Gavin delight at 'growing momentum' as champions gear up for first meaningful test
For those patient enough to wallow in the vivid spectrum of one of our national game's greatest teams, the rewards were plenty - for those with Sky Blue-tinted glasses anyway.
But this was never, sadly, a sporting contest.
Dublin were playing two games of football in the cathedral, one of them the routine filleting of an opponent that had barely turned up, and another in preparation of an old adversary waiting menacingly.
Jim Gavin kept a straight face when he declared subsequently that he had not seen Tyrone play since the sides' last meeting in February. But he and his brains trust have been planning for an expected August duel since well before then.
So too Tyrone counterpart Mickey Harte as both men continue to re-calibrate their methods ahead of each team's first meaningful championship test.
It's difficult to assess how good Dublin and Tyrone were: the victors' strengths can only be viewed through the prism of their victims' weaknesses.
"We can see the momentum growing within our management team and this is the right time of the season to be seeing it," offered the circumspect Gavin.
Dublin's latest success might seem facile but it requires endless hours of preparation to allow simplicity and excellence to seem so natural.
"A lot of hard work was done in the shadows," said Gavin. "You saw when Monaghan got a run there, they showed the capacity to take some great scores if we let them. But I thought our defence was very strong."
And getting stronger. Jonny Cooper's return solidified a full-back line that had creaked against Kildare the previous day.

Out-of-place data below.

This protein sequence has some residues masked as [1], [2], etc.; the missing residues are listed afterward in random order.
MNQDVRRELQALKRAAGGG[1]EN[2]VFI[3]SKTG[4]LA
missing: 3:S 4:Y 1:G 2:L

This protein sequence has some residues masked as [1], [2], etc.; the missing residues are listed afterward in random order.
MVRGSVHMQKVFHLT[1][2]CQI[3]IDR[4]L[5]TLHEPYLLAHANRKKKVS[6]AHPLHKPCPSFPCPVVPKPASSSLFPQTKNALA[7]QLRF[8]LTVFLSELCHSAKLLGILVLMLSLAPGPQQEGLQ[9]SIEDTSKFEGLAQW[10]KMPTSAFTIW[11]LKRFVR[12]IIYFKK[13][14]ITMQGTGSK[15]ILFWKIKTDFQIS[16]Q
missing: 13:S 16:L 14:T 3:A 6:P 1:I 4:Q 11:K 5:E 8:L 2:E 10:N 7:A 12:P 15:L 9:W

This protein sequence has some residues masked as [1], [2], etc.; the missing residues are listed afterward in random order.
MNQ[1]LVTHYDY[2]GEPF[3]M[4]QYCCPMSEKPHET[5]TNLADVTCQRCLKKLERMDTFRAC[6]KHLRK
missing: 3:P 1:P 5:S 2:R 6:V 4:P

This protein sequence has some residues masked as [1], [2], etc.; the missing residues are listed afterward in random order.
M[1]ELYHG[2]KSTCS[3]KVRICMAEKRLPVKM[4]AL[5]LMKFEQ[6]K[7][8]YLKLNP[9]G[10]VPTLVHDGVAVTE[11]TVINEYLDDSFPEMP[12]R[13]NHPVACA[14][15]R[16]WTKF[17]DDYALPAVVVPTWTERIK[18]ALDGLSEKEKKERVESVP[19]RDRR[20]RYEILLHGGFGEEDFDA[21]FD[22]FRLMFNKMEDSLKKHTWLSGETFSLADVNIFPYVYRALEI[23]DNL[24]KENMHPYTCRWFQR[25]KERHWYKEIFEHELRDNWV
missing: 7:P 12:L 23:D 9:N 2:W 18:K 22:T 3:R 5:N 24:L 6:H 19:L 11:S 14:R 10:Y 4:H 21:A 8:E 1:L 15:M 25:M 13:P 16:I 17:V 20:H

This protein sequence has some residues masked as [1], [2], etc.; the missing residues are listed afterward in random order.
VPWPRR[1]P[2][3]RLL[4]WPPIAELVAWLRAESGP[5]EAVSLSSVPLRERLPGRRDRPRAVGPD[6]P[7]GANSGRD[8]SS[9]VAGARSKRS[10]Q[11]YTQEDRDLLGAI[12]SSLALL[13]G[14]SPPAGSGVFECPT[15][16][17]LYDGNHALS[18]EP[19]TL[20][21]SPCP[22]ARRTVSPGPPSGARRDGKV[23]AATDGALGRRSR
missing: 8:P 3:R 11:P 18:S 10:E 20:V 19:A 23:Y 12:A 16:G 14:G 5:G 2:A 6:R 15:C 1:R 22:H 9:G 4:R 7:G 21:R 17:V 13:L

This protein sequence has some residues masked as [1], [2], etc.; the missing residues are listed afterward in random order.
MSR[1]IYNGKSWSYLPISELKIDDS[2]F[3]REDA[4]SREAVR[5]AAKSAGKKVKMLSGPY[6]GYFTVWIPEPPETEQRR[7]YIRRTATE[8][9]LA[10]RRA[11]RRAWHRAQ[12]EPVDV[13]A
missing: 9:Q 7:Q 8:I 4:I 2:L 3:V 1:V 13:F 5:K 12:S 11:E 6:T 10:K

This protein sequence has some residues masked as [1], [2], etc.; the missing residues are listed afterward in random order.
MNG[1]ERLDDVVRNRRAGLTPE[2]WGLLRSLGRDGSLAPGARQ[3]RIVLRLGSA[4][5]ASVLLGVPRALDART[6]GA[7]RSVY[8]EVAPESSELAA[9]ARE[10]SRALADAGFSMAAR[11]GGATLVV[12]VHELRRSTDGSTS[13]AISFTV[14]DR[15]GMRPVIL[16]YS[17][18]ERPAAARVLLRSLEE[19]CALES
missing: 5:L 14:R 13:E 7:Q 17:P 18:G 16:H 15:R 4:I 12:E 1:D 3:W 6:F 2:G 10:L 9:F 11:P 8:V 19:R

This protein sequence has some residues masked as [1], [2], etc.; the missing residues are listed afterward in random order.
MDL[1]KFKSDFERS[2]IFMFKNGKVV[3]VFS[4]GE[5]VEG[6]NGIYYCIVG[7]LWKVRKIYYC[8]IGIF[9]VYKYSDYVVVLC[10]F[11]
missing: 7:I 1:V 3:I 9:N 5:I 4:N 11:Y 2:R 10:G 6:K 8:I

His presence at full-back allowed Mick Fitzsimons and Philly McMahon to defend on the front foot, confidently batting away danger, assured that their colleague would be on hand to sniff out any further danger.
And, with Stephen Cluxton reminding all that his primary duties as a netminder remain as imperious as the day he started his journey here, the composure swept through the field.
Cian O'Sullivan was a portrait of languid excellence, Brian Fenton restored to his free-wheeling self after the recent dip in his supernova status.
And, while the Dubs don't carry the ruthless executioner's streak of recent times, there is a remorselessness to their attacking play now. The numbers on the players' backs are largely redundant -only Cluxton remained a constant amongst the dizzying whirr of rotation. Dublin are content to work their way through a massed defence, patiently holding on to the ball for an age.
It can seem an exercise in possession for the sake of it but in fact every pass and move had a purpose, whether the movement of inside forwards from in to out or the overlapping quest to seek a shooter.
A couple of times they scored points stemming from nigh-on two minutes of possession; James McCarthy's point on the cusp of half-time was a study in tempo, quick-slow-quick-slow, never a note out of place.
"They're getting better at playing against packed defences and getting used to doing it in Croke Park, and that makes it harder for the northern teams," said Monaghan manager Malachy O'Rourke.
"Certainly the game the next day won't be a traditional 15 on 15, that's for sure," said Gavin.
"So we need to be controlled in those phases and I thought we did that when it was required in the first half. No doubt that will be required from us in three weeks also if we are going to take this Tyrone team on.
"High-scoring? Again, it probably depends on the conditions, but it's going to be a close game.
"My recollection of the game here in February… I thought they were very fit for February.
"They were covering the ground really, really well. It was very, very impressive. We just hung in there and showed great resilience to eke something out of that game.
"Over the last number of seasons, Dublin-Tyrone games have been nip and tuck and I don't expect anything different in three weeks' time."
And will a certain Diarmuid Connolly emerge from the shadows? "We'll see."